TROY — City leaders hope an economic development consultant will help Troy get more mileage out of its only tax increment financing district before it expires.
Troy's tax increment financing district was established in 1997, covering an underdeveloped area along Interstate 55-70 and extending to downtown Troy. It covers the east side of the interchange with Illinois 162 and extends along Edwardsville Road into downtown.
Although approximately 40,000 cars pass the district every day, Troy leaders say it has not developed as much as they would like. With 10 years remaining to the district's span, they have hired consultant Economic Development Resources to help them maximize its use for the second half of its run.
"The recession has really hurt us, and we're trying to rethink it," said City Administrator Jeff Soland. "There has been some development, but we need to better focus our efforts."
Troy Mayor Al Adomite said they would like to figure out where the area has been, and where they want to go in the future.
"We've made some significant progress with improvement of the interchange, and those gains were made in the middle of a recession," Adomite said. "We want to take a look at what more opportunities could be, two-thirds of the way through the lifespan of the TIF."
Tax increment financing districts set aside property tax increases from its territory into a separate fund, which can be used for infrastructure and development incentives for a set period of time, usually about 23 years.
The consultant will review the current plan for the district, evaluate Troy's development processes, and recommend options to spur development within the district.
Among the objectives: a variety of retail and regional office employers, to provide both jobs and tax revenue for the residents and the city.
Adomite said overall the TIF district has been positive, with the majority of its funds used for infrastructure, such as a streetscaping project on Main Street. Meanwhile, the downtown area is attracting new businesses, Adomite said.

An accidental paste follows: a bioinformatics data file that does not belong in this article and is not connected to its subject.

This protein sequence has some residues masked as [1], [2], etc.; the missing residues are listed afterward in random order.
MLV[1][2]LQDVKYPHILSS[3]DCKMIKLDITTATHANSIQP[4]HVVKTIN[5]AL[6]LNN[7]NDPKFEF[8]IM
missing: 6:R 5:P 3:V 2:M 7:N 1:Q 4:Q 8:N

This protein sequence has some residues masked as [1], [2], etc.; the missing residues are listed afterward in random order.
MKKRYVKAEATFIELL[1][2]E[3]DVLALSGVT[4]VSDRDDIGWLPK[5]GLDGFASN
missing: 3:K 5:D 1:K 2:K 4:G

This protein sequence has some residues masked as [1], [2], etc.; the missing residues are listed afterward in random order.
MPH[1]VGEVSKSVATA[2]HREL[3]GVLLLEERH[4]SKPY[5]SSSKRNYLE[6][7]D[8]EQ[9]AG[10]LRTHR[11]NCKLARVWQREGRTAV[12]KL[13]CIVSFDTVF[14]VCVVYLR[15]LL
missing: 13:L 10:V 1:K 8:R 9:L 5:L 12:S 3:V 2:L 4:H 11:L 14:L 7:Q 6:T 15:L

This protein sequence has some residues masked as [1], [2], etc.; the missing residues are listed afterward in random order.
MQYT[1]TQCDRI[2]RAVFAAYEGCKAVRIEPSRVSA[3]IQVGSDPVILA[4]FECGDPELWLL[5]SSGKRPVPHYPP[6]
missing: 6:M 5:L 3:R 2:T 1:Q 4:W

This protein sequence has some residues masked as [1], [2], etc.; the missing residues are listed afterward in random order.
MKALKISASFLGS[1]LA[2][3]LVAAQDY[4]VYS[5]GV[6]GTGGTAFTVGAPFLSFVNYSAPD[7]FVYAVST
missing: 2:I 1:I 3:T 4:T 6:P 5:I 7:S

"We're fuller than we were when I took office a year ago," he said. "It's not just about business retention, but in any community like ours, downtown is your community's identity. If you don't work hard to reinvest in downtown ... you risk losing your identity."
Adomite said the previous two mayoral administrations achieved significant improvements in the city's transportation infrastructure by using the fund.
In fiscal year 2013, the Troy TIF district received about $408,282, almost entirely from property taxes. Of that, Troy spent about $250,000 on the reconstruction of Main Street, according to its annual financial report to the state comptroller's office.
The financial report also lists no funds allocated for marketing new sites for development, while three years earlier, about $15,000 was spent on marketing during the fiscal year.
The fund balance at the end of fiscal year 2013 was $1.6 million. Over the course of the life of the TIF district, it has accrued about $3.45 million, with about $1.12 million spent on improvements such as road reconstruction and streetscape.
The real value of development in the district, officials said, would be in the effect new businesses would have for Troy.
"We need to move away from our reliance on property taxes in Troy and help improve goods and services within our city limits, so people don't have to leave Troy to find the things they need," Adomite said. "With that will come a greater sales tax base and allow us to diversify our revenues. Those would be the goals we'd want to achieve."
Soland agreed. "There are a wide array of things we could use. There's not a lot of retail development in Troy at all," he said. "We'd like to expand that, and keep some of the dollars here."
Contact reporter Elizabeth Donald at email@example.com or 618-239-2507.